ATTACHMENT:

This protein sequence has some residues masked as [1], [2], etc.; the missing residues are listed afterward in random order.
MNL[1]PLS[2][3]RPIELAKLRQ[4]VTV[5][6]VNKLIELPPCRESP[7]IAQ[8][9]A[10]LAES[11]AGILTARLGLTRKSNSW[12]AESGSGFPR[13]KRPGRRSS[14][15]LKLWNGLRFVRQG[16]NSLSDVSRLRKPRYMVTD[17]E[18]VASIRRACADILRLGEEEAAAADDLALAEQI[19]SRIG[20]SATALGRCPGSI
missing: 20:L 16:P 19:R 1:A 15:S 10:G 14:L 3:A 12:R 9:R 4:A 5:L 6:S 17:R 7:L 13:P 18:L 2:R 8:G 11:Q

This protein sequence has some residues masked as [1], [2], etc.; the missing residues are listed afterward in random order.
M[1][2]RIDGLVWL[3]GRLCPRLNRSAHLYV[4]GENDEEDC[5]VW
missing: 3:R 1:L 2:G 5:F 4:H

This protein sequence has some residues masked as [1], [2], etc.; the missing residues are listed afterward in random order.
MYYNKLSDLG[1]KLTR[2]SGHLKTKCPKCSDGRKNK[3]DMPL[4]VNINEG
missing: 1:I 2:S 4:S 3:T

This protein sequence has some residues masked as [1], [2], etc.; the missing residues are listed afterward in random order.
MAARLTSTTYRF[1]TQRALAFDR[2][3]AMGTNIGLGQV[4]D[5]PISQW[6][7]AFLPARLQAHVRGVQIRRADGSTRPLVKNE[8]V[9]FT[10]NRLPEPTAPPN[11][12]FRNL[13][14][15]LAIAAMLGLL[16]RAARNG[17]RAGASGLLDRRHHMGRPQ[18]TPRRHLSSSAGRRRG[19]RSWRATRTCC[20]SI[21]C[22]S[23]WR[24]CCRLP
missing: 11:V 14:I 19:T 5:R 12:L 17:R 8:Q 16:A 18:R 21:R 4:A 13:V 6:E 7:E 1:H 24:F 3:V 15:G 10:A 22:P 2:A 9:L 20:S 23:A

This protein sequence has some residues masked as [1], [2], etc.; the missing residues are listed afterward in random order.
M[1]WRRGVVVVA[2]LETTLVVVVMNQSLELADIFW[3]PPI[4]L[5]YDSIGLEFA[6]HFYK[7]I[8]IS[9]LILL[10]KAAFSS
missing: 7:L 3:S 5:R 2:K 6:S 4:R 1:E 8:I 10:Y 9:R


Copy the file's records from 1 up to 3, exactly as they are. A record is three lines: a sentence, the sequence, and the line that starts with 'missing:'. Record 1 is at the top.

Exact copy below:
This protein sequence has some residues masked as [1], [2], etc.; the missing residues are listed afterward in random order.
MNL[1]PLS[2][3]RPIELAKLRQ[4]VTV[5][6]VNKLIELPPCRESP[7]IAQ[8][9]A[10]LAES[11]AGILTARLGLTRKSNSW[12]AESGSGFPR[13]KRPGRRSS[14][15]LKLWNGLRFVRQG[16]NSLSDVSRLRKPRYMVTD[17]E[18]VASIRRACADILRLGEEEAAAADDLALAEQI[19]SRIG[20]SATALGRCPGSI
missing: 20:L 16:P 19:R 1:A 15:S 10:G 14:L 3:A 12:R 9:R 4:A 5:L 6:S 17:R 7:L 13:P 18:L 2:R 8:G 11:Q

This protein sequence has some residues masked as [1], [2], etc.; the missing residues are listed afterward in random order.
M[1][2]RIDGLVWL[3]GRLCPRLNRSAHLYV[4]GENDEEDC[5]VW
missing: 3:R 1:L 2:G 5:F 4:H

This protein sequence has some residues masked as [1], [2], etc.; the missing residues are listed afterward in random order.
MYYNKLSDLG[1]KLTR[2]SGHLKTKCPKCSDGRKNK[3]DMPL[4]VNINEG
missing: 1:I 2:S 4:S 3:T